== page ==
This stuff'll kill ya
A real life example of this, is the scandal surrounding WEN Hair Care, a company founded by celebrity hairstylist Chaz Dean. In 2014, the FDA opened a file on them after receiving 127 customer complaints about WEN's products causing hair loss. The subsequent investigation revealed that more than 21,000 complaints had gone unreported. Years later, the FDA still doesn't know what ingredient caused the alleged hair loss, and following an internal clinical trial by WEN, the company is once again touting their products as safe. Obviously, from a public relations standpoint the damage has been done and no amount of testimonials are going to fix WEN's image. Still, the fact that after a $26 million class-action lawsuit WEN and the FDA don't know what ingredient caused the hair loss borders on absurdity. For reference, try imagining how well that would go over for a company selling anti-inflammatories.
Hair loss from WEN productsPeople Magazine
This isn't the only way in which the beauty industry dodges regulations however. There are certain terms, like organic and hypoallergenic that while not completely devoid of meaning, have very wide parameters governing their use. The word organic as it pertains to foods/cosmetics, isn't regulated by the FDA, but rather the National Organic Program (NOP), a subsection of the U.S. Department of Agriculture (USDA). While the USDA is a federal department, its primary focus, as its name implies, is agriculture. Regarding cosmetics, all the USDA can really do is determine whether or not the plants from which the ingredients are harvested, are organically (meaning pesticide/GMO-free) grown. Since the USDA has no jurisdiction over the process with which makeup and other cosmetics are made, the organic label means very little. The term hypoallergenic definition is even looser, as in the FDA's own website says there are no federal regulations surrounding the use of hypoallergenic on packaging. The word essentially means nothing.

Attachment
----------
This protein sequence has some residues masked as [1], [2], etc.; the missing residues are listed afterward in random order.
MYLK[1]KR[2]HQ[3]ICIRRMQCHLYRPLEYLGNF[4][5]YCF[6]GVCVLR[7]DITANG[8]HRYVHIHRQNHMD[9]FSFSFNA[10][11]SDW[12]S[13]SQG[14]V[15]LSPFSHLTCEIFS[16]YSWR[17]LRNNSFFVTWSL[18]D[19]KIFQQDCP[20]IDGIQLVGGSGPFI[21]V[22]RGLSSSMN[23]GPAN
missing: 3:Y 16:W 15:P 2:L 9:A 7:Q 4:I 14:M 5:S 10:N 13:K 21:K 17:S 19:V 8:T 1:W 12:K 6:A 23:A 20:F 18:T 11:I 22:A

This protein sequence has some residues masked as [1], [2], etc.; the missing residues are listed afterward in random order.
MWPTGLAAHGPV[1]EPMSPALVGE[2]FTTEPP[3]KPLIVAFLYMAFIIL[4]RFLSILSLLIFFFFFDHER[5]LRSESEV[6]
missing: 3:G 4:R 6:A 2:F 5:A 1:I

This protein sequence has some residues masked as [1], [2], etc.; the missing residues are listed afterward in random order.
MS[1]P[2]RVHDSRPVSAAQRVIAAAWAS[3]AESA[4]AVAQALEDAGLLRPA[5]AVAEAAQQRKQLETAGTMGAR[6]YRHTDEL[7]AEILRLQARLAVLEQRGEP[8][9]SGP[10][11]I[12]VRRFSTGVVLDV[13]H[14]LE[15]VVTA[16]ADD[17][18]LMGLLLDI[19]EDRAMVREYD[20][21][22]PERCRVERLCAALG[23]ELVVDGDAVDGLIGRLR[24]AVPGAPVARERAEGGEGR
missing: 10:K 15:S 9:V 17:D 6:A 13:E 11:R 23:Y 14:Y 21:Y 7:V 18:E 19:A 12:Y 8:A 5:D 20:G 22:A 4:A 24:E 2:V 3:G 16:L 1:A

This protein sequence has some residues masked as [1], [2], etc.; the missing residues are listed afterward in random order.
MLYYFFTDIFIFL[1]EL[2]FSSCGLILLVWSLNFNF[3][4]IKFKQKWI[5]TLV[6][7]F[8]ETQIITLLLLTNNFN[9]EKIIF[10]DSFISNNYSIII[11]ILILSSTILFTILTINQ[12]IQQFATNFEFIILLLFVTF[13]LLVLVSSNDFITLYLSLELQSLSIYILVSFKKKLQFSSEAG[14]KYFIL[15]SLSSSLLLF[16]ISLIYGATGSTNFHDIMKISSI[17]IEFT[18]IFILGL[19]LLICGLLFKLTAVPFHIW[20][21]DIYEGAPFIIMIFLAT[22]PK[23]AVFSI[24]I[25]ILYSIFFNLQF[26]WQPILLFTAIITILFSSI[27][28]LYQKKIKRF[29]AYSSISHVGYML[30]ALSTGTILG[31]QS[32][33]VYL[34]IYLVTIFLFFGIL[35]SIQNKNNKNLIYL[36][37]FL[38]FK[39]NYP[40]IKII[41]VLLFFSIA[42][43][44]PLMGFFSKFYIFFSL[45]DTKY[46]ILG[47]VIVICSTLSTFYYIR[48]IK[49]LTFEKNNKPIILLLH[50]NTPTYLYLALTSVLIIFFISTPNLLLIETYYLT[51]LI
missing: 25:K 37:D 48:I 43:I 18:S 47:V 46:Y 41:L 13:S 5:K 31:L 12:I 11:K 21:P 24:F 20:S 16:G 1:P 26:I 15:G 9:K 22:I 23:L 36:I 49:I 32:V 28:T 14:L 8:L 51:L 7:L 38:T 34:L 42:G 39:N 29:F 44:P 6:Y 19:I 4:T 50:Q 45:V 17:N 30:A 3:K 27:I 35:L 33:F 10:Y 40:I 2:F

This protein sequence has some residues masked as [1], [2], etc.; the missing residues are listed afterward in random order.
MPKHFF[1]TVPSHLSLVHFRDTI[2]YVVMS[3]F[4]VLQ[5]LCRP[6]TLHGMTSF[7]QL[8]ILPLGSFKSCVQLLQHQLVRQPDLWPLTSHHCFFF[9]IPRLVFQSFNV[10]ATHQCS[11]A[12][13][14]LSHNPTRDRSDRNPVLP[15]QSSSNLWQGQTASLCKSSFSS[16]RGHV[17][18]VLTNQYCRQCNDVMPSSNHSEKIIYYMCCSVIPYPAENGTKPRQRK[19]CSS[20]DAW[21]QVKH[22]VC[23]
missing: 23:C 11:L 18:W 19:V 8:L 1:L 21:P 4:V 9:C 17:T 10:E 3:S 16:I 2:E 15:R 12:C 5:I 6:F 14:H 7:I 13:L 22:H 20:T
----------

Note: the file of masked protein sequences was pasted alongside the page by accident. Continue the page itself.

Lead-based makeup was all the rage...like literally, the lead poisoning drove people insane.
When looking back at pre-industrial beauty trends, it's easy to look at the lead-based makeup of the 17th and 18th centuries that poisoned so many royals, and write it off as primitive, but our startling lack of legislation designed to protect present-day makeup consumers might be leave us in a similar predicament. As recently as two months ago, the FDA had been investigating Claire's, under the suspicion that their foundation contains tremolite. Tremolite has been linked to lung cancer, asbestosis and mesothelioma, and is an extremely dangerous poison.
All this said, most makeup and skincare products won't kill you and are perfectly safe to use regularly. The purpose of this article isn't to be unnecessarily alarmist, but rather to illustrate the dangers an unregulated industry can pose to the general public. Unfortunately, barring a major change in legislation, consumers and not the federal government are responsible for ensuring that their cosmetics are safe. So before you go out and buy that new mascara at Sephora or that new face wash from Ulta, do a little research. Check the ingredients and find out if they're dangerous before you buy. It's definitely inconvenient, but most things that are good for you are.